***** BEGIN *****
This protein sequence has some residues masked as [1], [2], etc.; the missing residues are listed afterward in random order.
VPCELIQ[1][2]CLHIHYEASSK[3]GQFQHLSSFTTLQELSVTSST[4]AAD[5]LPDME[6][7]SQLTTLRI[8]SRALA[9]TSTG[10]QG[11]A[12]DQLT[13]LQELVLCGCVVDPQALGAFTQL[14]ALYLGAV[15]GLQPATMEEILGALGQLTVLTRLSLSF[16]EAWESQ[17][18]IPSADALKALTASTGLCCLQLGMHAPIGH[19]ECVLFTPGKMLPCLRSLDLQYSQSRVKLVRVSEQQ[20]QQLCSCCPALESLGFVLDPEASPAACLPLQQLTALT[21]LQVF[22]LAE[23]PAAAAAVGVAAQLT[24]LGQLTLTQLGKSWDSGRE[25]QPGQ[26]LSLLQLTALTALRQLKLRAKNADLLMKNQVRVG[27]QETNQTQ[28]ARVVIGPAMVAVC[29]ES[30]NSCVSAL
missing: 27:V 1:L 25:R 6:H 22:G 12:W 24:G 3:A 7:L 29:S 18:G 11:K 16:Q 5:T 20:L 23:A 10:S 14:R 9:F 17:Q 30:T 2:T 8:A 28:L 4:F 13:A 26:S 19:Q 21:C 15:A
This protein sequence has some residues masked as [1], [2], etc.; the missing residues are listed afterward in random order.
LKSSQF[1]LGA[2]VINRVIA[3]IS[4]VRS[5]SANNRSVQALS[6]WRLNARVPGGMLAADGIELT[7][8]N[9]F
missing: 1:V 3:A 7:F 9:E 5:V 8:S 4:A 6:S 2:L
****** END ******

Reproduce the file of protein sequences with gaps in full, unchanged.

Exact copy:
This protein sequence has some residues masked as [1], [2], etc.; the missing residues are listed afterward in random order.
VPCELIQ[1][2]CLHIHYEASSK[3]GQFQHLSSFTTLQELSVTSST[4]AAD[5]LPDME[6][7]SQLTTLRI[8]SRALA[9]TSTG[10]QG[11]A[12]DQLT[13]LQELVLCGCVVDPQALGAFTQL[14]ALYLGAV[15]GLQPATMEEILGALGQLTVLTRLSLSF[16]EAWESQ[17][18]IPSADALKALTASTGLCCLQLGMHAPIGH[19]ECVLFTPGKMLPCLRSLDLQYSQSRVKLVRVSEQQ[20]QQLCSCCPALESLGFVLDPEASPAACLPLQQLTALT[21]LQVF[22]LAE[23]PAAAAAVGVAAQLT[24]LGQLTLTQLGKSWDSGRE[25]QPGQ[26]LSLLQLTALTALRQLKLRAKNADLLMKNQVRVG[27]QETNQTQ[28]ARVVIGPAMVAVC[29]ES[30]NSCVSAL
missing: 27:V 1:L 25:R 6:H 22:G 12:W 24:G 3:A 7:L 29:S 18:G 11:K 16:Q 5:T 20:L 23:A 10:S 14:R 9:F 17:Q 30:T 2:T 8:A 28:L 4:F 13:A 26:S 19:Q 21:C 15:A
This protein sequence has some residues masked as [1], [2], etc.; the missing residues are listed afterward in random order.
LKSSQF[1]LGA[2]VINRVIA[3]IS[4]VRS[5]SANNRSVQALS[6]WRLNARVPGGMLAADGIELT[7][8]N[9]F
missing: 1:V 3:A 7:F 9:E 5:V 8:S 4:A 6:S 2:L